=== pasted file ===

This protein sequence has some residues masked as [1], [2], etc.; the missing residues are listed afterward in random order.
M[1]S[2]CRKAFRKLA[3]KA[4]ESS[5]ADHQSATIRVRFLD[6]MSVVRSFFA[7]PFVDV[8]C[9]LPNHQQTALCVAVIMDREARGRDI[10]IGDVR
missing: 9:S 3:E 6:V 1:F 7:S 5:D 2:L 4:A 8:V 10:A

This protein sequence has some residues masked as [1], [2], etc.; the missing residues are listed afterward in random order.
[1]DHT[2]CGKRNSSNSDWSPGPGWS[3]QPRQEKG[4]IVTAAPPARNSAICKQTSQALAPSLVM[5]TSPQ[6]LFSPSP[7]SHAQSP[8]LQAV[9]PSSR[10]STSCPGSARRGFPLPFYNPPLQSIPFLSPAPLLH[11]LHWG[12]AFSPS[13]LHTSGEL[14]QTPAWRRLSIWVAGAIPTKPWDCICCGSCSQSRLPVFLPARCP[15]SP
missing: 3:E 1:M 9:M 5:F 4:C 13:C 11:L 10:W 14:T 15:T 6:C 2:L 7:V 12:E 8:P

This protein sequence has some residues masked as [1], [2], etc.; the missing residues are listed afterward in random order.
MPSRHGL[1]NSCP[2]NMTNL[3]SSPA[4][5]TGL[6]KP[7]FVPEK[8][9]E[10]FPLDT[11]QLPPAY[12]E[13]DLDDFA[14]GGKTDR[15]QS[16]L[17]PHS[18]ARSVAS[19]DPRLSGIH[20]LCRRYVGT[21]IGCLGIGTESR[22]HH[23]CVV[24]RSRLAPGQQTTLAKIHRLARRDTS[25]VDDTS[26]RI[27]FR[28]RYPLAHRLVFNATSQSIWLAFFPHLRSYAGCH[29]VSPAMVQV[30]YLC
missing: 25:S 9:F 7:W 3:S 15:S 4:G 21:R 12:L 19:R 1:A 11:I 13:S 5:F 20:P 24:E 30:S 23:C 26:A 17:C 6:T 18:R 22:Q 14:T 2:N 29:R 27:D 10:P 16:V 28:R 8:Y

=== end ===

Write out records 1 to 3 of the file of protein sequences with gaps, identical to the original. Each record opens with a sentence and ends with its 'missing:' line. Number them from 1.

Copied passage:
This protein sequence has some residues masked as [1], [2], etc.; the missing residues are listed afterward in random order.
M[1]S[2]CRKAFRKLA[3]KA[4]ESS[5]ADHQSATIRVRFLD[6]MSVVRSFFA[7]PFVDV[8]C[9]LPNHQQTALCVAVIMDREARGRDI[10]IGDVR
missing: 9:S 3:E 6:V 1:F 7:S 5:D 2:L 4:A 8:V 10:A

This protein sequence has some residues masked as [1], [2], etc.; the missing residues are listed afterward in random order.
[1]DHT[2]CGKRNSSNSDWSPGPGWS[3]QPRQEKG[4]IVTAAPPARNSAICKQTSQALAPSLVM[5]TSPQ[6]LFSPSP[7]SHAQSP[8]LQAV[9]PSSR[10]STSCPGSARRGFPLPFYNPPLQSIPFLSPAPLLH[11]LHWG[12]AFSPS[13]LHTSGEL[14]QTPAWRRLSIWVAGAIPTKPWDCICCGSCSQSRLPVFLPARCP[15]SP
missing: 3:E 1:M 9:M 5:F 4:C 13:C 11:L 10:W 14:T 15:T 6:C 2:L 7:V 12:E 8:P

This protein sequence has some residues masked as [1], [2], etc.; the missing residues are listed afterward in random order.
MPSRHGL[1]NSCP[2]NMTNL[3]SSPA[4][5]TGL[6]KP[7]FVPEK[8][9]E[10]FPLDT[11]QLPPAY[12]E[13]DLDDFA[14]GGKTDR[15]QS[16]L[17]PHS[18]ARSVAS[19]DPRLSGIH[20]LCRRYVGT[21]IGCLGIGTESR[22]HH[23]CVV[24]RSRLAPGQQTTLAKIHRLARRDTS[25]VDDTS[26]RI[27]FR[28]RYPLAHRLVFNATSQSIWLAFFPHLRSYAGCH[29]VSPAMVQV[30]YLC
missing: 25:S 9:F 7:W 3:S 15:S 4:G 21:R 12:L 19:R 1:A 11:I 13:S 5:F 20:P 24:E 30:S 23:C 26:A 17:C 6:T 18:R 22:Q 14:T 2:N 29:R 27:D 10:P 16:V 28:R 8:Y